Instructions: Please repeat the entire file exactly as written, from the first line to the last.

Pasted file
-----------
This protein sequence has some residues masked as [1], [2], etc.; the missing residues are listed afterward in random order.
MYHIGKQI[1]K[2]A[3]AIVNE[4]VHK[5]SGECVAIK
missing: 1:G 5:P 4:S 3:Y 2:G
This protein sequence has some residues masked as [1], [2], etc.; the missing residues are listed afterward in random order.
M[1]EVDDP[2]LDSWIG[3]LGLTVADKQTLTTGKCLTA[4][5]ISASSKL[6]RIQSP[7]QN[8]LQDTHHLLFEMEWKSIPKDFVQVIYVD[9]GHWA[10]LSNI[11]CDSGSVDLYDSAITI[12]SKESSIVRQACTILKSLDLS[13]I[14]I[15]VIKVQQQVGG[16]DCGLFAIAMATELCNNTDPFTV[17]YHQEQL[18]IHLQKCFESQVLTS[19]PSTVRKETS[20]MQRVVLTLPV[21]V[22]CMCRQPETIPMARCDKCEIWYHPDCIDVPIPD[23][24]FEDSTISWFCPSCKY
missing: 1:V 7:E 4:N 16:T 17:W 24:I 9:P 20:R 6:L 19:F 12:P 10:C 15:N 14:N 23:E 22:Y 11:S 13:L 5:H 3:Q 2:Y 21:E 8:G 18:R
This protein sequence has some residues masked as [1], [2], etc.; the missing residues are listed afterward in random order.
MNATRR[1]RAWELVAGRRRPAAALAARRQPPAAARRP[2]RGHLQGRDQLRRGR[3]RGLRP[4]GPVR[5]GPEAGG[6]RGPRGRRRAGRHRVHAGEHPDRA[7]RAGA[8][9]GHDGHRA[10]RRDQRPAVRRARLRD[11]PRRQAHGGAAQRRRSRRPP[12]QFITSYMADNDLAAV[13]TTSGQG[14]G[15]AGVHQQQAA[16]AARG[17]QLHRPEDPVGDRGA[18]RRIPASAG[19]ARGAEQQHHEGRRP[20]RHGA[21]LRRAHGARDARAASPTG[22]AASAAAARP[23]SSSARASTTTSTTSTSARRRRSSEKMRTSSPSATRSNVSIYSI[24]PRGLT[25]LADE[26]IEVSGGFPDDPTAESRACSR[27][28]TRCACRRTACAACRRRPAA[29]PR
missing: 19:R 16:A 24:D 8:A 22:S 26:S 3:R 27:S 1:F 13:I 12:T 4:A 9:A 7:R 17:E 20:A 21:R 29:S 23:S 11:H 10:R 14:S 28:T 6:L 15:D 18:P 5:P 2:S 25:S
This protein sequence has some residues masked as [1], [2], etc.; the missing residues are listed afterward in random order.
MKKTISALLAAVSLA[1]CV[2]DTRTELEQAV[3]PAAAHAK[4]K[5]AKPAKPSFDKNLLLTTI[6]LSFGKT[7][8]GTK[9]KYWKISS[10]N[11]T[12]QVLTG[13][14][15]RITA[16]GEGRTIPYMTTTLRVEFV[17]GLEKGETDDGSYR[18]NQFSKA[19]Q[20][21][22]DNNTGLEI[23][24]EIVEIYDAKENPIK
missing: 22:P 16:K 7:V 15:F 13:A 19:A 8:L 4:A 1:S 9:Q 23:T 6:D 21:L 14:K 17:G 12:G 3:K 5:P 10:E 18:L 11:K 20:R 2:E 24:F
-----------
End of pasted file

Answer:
This protein sequence has some residues masked as [1], [2], etc.; the missing residues are listed afterward in random order.
MYHIGKQI[1]K[2]A[3]AIVNE[4]VHK[5]SGECVAIK
missing: 1:G 5:P 4:S 3:Y 2:G
This protein sequence has some residues masked as [1], [2], etc.; the missing residues are listed afterward in random order.
M[1]EVDDP[2]LDSWIG[3]LGLTVADKQTLTTGKCLTA[4][5]ISASSKL[6]RIQSP[7]QN[8]LQDTHHLLFEMEWKSIPKDFVQVIYVD[9]GHWA[10]LSNI[11]CDSGSVDLYDSAITI[12]SKESSIVRQACTILKSLDLS[13]I[14]I[15]VIKVQQQVGG[16]DCGLFAIAMATELCNNTDPFTV[17]YHQEQL[18]IHLQKCFESQVLTS[19]PSTVRKETS[20]MQRVVLTLPV[21]V[22]CMCRQPETIPMARCDKCEIWYHPDCIDVPIPD[23][24]FEDSTISWFCPSCKY
missing: 1:V 7:E 4:N 16:T 17:W 24:I 9:P 20:R 6:L 19:F 12:P 10:C 15:N 14:N 23:E 22:Y 11:S 13:L 5:H 3:Q 2:Y 21:E 8:G 18:R
This protein sequence has some residues masked as [1], [2], etc.; the missing residues are listed afterward in random order.
MNATRR[1]RAWELVAGRRRPAAALAARRQPPAAARRP[2]RGHLQGRDQLRRGR[3]RGLRP[4]GPVR[5]GPEAGG[6]RGPRGRRRAGRHRVHAGEHPDRA[7]RAGA[8][9]GHDGHRA[10]RRDQRPAVRRARLRD[11]PRRQAHGGAAQRRRSRRPP[12]QFITSYMADNDLAAV[13]TTSGQG[14]G[15]AGVHQQQAA[16]AARG[17]QLHRPEDPVGDRGA[18]RRIPASAG[19]ARGAEQQHHEGRRP[20]RHGA[21]LRRAHGARDARAASPTG[22]AASAAAARP[23]SSSARASTTTSTTSTSARRRRSSEKMRTSSPSATRSNVSIYSI[24]PRGLT[25]LADE[26]IEVSGGFPDDPTAESRACSR[27][28]TRCACRRTACAACRRRPAA[29]PR
missing: 19:R 16:A 24:D 8:A 22:S 26:S 3:R 27:S 1:F 13:I 12:T 4:A 9:A 7:R 17:E 20:A 21:R 29:S 23:S 11:H 10:R 14:S 28:T 6:L 15:D 18:P 5:P 2:S 25:S
This protein sequence has some residues masked as [1], [2], etc.; the missing residues are listed afterward in random order.
MKKTISALLAAVSLA[1]CV[2]DTRTELEQAV[3]PAAAHAK[4]K[5]AKPAKPSFDKNLLLTTI[6]LSFGKT[7][8]GTK[9]KYWKISS[10]N[11]T[12]QVLTG[13][14][15]RITA[16]GEGRTIPYMTTTLRVEFV[17]GLEKGETDDGSYR[18]NQFSKA[19]Q[20][21][22]DNNTGLEI[23][24]EIVEIYDAKENPIK
missing: 22:P 16:K 7:V 15:F 13:A 19:A 8:L 4:A 1:S 9:Q 23:T 6:D 21:L 14:K 17:G 12:G 3:K 5:P 10:E 18:L 11:K 20:R 2:E 24:F